Generating cluster names from a document clustering model, Part 2

My previous post, Generating cluster names from a document clustering model, included a SQL script that involved advanced SQL constructs. In this post, we'll look at those constructs used to retrieve model details from a k-Means model. These model details provide the top terms for naming each cluster. Let's get started...
 
The following SQL allows us to retrieve the text terms in each centroid in decreasing order of their centroid value, i.e., the importance of each term in describing the given cluster. In the script, we used this as a basis to skim off the top 5 terms for constructing the cluster name. Recall that the query below was within a FOR loop and was executed for each of the relevant cluster ids (c.cluster_id).

SELECT cd.attribute_subname  term,
      
cd.mean               centroid_mean

FROM (

     
SELECT *

     
FROM TABLE(dbms_data_mining.get_model_details_km('SESSION09_PRE92765_CL',  c.cluster_id, null, 1, 0, 0)) ) a,

      TABLE(a.centroid) cd
ORDER BY cd.mean DESC


The table function dbms_data_mining.get_model_details_km returns a set of rows that provide k-Means clustering model details. This function allows us to specify several parameters:
 
  • model_name - the name of the clustering model
  • cluster_id - the id of the cluster we want details for -- an invalid cluster_id returns details for all clusters
  • attribute - the name of the attribute we want details for -- we specified null since we don't care about a specific attribute
  • centroid - we specify 1 since we want details about the centroids
  • histogram - we specify 0 since we don't want histogram details
  • rules - we specify 0 since we don't want rules
The return type of get_model_details_km is DM_CLUSTERS. This contains rows of type DM_CLUSTER, which have the following columns available:

 id                   NUMBER
cluster_id VARCHAR2(4000)
record_count NUMBER
parent NUMBER
tree_level NUMBER
dispersion NUMBER
split_predicate DM_PREDICATES
child DM_CHILDREN
centroid DM_CENTROIDS
histogram DM_HISTOGRAMS
rule DM_RULE
We first convert the result of get_model_details_km to a table using the TABLE operator and then extract the centroid column (a.centroid) which has type DM_CENTROIDS. The rows, which are of type DM_CENTROID, have the following columns available:

 attribute_name     VARCHAR2(4000)
attribute_subname VARCHAR2(4000)
mean NUMBER
mode_value VARCHAR2(4000)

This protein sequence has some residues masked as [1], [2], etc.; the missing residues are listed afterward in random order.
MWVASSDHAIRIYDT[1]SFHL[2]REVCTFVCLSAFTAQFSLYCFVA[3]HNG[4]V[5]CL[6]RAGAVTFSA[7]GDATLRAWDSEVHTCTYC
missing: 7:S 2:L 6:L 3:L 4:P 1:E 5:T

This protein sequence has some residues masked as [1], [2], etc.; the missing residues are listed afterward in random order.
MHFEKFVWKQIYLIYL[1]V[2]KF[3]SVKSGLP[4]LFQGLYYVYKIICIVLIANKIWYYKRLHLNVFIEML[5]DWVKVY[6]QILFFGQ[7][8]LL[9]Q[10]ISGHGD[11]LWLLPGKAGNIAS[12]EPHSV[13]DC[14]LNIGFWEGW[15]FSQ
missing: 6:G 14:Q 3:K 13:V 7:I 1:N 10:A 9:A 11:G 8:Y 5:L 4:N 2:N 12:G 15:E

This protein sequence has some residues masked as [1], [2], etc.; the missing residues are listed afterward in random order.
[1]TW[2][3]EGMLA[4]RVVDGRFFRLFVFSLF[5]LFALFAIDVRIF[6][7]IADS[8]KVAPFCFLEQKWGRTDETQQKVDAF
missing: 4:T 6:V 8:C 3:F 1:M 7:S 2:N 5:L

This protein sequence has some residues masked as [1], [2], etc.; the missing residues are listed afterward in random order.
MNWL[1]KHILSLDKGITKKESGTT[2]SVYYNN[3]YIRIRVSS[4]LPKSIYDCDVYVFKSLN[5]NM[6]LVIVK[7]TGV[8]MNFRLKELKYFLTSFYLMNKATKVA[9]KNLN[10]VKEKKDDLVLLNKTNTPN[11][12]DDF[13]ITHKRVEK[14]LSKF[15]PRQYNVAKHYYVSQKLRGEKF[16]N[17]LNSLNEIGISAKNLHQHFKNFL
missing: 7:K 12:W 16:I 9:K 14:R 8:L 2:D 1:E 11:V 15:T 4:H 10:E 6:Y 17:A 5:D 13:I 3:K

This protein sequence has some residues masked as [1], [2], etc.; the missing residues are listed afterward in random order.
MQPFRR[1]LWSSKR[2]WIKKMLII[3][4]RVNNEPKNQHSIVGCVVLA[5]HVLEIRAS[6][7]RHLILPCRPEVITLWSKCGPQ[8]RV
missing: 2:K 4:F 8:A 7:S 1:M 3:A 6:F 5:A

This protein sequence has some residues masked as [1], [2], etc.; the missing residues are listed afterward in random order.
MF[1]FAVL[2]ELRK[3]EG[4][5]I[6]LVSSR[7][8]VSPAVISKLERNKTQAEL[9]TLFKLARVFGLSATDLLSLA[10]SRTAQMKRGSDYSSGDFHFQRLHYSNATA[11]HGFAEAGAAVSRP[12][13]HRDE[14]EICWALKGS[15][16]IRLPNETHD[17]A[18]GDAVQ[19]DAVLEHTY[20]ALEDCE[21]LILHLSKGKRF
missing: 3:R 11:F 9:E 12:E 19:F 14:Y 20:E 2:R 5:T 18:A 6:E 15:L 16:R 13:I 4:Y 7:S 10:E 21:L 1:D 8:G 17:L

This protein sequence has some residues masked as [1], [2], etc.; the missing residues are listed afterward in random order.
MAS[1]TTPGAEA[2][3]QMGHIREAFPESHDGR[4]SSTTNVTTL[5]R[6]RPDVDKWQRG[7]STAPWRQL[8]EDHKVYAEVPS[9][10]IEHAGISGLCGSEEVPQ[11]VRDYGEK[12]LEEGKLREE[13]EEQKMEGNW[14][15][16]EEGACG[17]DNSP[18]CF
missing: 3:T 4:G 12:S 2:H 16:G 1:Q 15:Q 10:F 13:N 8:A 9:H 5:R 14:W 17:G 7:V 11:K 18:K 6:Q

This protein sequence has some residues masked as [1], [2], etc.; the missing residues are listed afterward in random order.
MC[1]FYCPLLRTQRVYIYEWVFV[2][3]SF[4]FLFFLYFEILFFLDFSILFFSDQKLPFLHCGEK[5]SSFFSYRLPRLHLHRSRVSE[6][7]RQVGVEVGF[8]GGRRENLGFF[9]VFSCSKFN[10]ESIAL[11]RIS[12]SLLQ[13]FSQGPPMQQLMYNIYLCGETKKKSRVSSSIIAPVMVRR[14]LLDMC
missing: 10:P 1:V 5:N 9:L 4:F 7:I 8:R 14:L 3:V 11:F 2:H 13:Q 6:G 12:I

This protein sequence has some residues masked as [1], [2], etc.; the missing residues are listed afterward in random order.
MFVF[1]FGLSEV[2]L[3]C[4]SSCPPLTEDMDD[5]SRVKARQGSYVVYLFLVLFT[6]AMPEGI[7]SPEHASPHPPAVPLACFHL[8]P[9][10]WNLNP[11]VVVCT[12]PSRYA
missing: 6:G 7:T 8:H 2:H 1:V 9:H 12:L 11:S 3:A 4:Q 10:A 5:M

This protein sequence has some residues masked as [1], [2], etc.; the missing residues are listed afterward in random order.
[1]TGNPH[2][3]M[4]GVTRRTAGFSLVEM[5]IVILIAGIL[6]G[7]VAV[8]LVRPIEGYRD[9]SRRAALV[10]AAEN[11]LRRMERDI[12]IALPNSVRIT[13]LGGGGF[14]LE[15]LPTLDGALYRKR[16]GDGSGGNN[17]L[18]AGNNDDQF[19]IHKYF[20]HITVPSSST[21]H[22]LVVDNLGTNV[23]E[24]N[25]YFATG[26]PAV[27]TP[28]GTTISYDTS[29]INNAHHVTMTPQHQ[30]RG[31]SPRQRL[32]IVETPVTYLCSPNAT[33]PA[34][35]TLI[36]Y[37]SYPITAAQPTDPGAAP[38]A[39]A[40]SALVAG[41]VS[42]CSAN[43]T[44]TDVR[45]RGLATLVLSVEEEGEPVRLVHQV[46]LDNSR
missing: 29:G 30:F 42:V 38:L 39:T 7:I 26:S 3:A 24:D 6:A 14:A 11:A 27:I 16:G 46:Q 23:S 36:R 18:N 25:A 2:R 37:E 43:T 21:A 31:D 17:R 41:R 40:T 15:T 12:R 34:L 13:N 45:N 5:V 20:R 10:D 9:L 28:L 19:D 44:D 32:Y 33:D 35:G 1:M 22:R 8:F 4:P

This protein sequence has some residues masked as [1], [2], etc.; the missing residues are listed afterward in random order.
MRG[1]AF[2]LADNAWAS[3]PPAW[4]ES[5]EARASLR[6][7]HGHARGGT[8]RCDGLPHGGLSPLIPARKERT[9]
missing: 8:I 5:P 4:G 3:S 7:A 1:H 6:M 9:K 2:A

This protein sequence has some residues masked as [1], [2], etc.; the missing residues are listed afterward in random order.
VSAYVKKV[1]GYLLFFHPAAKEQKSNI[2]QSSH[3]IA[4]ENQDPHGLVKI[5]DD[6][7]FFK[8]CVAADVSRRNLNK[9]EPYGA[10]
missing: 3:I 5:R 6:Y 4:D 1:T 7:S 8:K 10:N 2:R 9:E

variance NUMBER
Since we provided a single column in the build (training) dataset, we're not interested in the attribute_name column. However, for text, we use the attribute_subname column to obtain the text term itself. We also use the centroid mean column to order the text terms from most important to least.

At this stage, our results are fairly cryptic since the algorithm deals with numeric term ids, not the actual text:

TERM    CENTROID_MEAN
1447    0.18574048897975001
1471    0.182003440515976
1453    0.16965578421072799
1460    0.16519875743986001
1418    0.14341226478354499
1500    0.141826045289632
1429    0.139553071123386


To obtain the corresponding text terms, we join this result with the mapping data table obtained from the Text step of the Oracle Data Miner Activity. In our example, this was the auto-generated table name DM4J$VSESSION09_710479489.

SELECT id, text term, centroid_mean
FROM (SELECT rownum id, a.*
      FROM (SELECT cd.attribute_subname      term,
                   cd.mean                   centroid_mean
            FROM (SELECT *
                  FROM TABLE(dbms_data_mining.get_model_details_km('SESSION09_PRE92765_CL',4, null,1,0,0)) ) a,
                 TABLE(a.centroid) cd
            order by cd.mean desc) a
       WHERE rownum < 6) x,
       DM4J$VSESSION09_710479489 y
WHERE x.term=y.attribute_id
ORDER BY centroid_mean


A couple other features to note from this query include selecting the top five terms using the statement WHERE rownum < 6, and the use of rownum to generate an id. This id column will be used for the LEAD functions to construct the cluster name.

The result now looks like:

ID   TERM                 CENTROID_MEAN
5    SUPPLY               0.14341
4    FINANCIAL            0.16519
3    PROJECT              0.16965
2    PEOPLESOFT           0.18200
1    FINANCIALMANAGEMENT  0.18574


Next, we'll look at using the LEAD function to construct the cluster names and the cursor ClusterLeafIds definition for selecting the leaf clusters.
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